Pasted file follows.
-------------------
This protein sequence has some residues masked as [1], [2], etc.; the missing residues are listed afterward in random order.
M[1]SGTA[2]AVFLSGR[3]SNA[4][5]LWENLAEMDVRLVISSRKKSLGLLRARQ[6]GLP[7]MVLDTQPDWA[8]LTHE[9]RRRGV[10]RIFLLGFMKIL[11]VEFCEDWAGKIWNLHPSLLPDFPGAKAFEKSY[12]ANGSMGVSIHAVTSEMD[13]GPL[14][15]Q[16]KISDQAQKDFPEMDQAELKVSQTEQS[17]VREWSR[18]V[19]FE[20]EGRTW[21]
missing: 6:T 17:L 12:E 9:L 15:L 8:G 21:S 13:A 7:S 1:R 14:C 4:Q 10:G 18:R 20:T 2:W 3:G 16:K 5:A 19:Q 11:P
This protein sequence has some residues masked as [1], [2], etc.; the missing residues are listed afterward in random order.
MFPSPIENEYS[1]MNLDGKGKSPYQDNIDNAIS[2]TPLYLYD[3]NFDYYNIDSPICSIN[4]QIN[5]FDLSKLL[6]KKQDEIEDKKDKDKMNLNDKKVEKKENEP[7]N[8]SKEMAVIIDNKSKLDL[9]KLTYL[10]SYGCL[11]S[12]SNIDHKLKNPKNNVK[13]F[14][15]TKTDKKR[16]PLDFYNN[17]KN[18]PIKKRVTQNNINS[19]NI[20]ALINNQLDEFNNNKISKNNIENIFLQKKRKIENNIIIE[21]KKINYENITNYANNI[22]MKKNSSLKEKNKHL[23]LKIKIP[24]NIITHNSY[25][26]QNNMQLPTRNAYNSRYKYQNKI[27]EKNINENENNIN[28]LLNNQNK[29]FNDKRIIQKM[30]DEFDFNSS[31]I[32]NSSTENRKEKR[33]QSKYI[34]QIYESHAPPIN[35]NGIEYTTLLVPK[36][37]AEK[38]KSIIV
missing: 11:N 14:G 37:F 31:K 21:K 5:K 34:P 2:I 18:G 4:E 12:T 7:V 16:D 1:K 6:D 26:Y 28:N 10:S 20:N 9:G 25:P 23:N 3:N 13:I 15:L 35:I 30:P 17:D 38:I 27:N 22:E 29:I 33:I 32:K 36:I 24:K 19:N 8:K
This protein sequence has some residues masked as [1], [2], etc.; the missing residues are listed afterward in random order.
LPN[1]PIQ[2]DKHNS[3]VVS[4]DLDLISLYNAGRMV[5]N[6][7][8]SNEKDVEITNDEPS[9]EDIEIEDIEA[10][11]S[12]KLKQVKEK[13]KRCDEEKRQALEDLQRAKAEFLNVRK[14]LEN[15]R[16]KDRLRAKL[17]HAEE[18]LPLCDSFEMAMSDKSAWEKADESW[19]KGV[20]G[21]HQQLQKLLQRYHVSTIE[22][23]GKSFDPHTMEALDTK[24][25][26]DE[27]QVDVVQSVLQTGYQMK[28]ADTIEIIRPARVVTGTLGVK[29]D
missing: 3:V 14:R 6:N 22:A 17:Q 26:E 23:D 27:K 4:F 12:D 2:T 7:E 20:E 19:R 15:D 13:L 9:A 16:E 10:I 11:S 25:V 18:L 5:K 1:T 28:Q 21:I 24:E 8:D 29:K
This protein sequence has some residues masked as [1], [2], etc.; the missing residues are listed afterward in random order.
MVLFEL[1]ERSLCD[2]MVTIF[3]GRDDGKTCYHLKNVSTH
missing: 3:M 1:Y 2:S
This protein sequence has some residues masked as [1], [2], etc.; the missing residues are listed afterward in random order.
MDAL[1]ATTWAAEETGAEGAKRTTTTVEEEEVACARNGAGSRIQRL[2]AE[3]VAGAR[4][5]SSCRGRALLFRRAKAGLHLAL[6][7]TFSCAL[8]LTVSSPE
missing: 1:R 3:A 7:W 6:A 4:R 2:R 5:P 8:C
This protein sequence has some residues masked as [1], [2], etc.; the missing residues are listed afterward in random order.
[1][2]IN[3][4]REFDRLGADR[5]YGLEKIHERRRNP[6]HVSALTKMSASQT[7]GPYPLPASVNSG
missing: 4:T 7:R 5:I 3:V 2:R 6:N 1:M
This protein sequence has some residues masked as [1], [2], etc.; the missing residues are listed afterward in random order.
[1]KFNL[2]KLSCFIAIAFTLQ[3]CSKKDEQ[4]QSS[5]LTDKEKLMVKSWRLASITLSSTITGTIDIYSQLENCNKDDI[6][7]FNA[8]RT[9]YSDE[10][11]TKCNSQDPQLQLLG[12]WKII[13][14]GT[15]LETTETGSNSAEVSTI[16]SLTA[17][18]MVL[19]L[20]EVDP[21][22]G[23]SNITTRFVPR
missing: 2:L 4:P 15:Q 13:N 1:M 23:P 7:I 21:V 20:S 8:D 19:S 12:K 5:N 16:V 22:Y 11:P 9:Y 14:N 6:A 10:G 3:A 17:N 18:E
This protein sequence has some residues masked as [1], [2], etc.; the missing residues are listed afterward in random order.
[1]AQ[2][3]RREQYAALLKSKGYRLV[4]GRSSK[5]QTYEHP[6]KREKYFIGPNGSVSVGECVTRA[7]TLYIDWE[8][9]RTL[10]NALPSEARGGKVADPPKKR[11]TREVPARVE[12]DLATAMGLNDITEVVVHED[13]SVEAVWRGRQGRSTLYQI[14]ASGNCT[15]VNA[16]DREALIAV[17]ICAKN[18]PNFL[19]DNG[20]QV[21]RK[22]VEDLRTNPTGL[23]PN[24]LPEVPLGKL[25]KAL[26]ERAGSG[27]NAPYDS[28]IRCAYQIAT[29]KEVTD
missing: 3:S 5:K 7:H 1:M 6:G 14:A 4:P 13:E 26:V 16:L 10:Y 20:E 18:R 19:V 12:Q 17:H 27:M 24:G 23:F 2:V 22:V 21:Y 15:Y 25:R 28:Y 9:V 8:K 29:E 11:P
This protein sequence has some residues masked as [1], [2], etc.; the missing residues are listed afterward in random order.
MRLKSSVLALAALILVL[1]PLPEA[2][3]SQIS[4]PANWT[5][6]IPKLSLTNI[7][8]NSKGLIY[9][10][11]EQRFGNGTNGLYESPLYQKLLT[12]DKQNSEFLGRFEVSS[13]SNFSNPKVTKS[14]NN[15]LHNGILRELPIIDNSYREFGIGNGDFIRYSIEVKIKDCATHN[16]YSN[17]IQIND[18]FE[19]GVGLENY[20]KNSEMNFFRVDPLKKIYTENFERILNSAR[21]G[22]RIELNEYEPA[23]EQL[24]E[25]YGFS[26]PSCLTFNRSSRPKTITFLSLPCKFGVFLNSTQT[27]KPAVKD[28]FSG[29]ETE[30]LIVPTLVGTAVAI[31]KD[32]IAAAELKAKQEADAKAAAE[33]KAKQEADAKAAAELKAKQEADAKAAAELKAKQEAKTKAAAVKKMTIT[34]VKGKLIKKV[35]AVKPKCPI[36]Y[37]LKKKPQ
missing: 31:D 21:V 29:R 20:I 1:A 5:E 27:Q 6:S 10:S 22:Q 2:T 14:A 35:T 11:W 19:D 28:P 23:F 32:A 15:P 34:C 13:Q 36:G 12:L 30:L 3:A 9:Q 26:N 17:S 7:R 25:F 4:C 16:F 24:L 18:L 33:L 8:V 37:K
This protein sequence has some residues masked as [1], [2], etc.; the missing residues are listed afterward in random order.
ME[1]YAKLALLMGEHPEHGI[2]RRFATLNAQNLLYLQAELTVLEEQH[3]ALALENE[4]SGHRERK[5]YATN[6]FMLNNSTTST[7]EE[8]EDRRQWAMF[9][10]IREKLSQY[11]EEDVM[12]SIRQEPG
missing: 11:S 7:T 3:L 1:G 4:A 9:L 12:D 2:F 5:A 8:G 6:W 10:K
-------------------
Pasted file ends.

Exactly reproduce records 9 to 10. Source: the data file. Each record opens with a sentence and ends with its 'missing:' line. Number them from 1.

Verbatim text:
This protein sequence has some residues masked as [1], [2], etc.; the missing residues are listed afterward in random order.
MRLKSSVLALAALILVL[1]PLPEA[2][3]SQIS[4]PANWT[5][6]IPKLSLTNI[7][8]NSKGLIY[9][10][11]EQRFGNGTNGLYESPLYQKLLT[12]DKQNSEFLGRFEVSS[13]SNFSNPKVTKS[14]NN[15]LHNGILRELPIIDNSYREFGIGNGDFIRYSIEVKIKDCATHN[16]YSN[17]IQIND[18]FE[19]GVGLENY[20]KNSEMNFFRVDPLKKIYTENFERILNSAR[21]G[22]RIELNEYEPA[23]EQL[24]E[25]YGFS[26]PSCLTFNRSSRPKTITFLSLPCKFGVFLNSTQT[27]KPAVKD[28]FSG[29]ETE[30]LIVPTLVGTAVAI[31]KD[32]IAAAELKAKQEADAKAAAE[33]KAKQEADAKAAAELKAKQEADAKAAAELKAKQEAKTKAAAVKKMTIT[34]VKGKLIKKV[35]AVKPKCPI[36]Y[37]LKKKPQ
missing: 31:D 21:V 29:R 20:I 1:A 5:E 27:Q 6:S 10:S 22:Q 2:T 14:A 35:T 11:W 19:D 28:P 23:F 32:A 15:P 34:C 13:Q 36:G 12:L 30:L 3:A 9:Q 26:N 17:S 7:R 25:F 4:C 16:F 24:L 18:L 33:L 8:V 37:K
This protein sequence has some residues masked as [1], [2], etc.; the missing residues are listed afterward in random order.
ME[1]YAKLALLMGEHPEHGI[2]RRFATLNAQNLLYLQAELTVLEEQH[3]ALALENE[4]SGHRERK[5]YATN[6]FMLNNSTTST[7]EE[8]EDRRQWAMF[9][10]IREKLSQY[11]EEDVM[12]SIRQEPG
missing: 11:S 7:T 3:L 1:G 4:A 9:L 12:D 2:F 5:A 8:G 6:W 10:K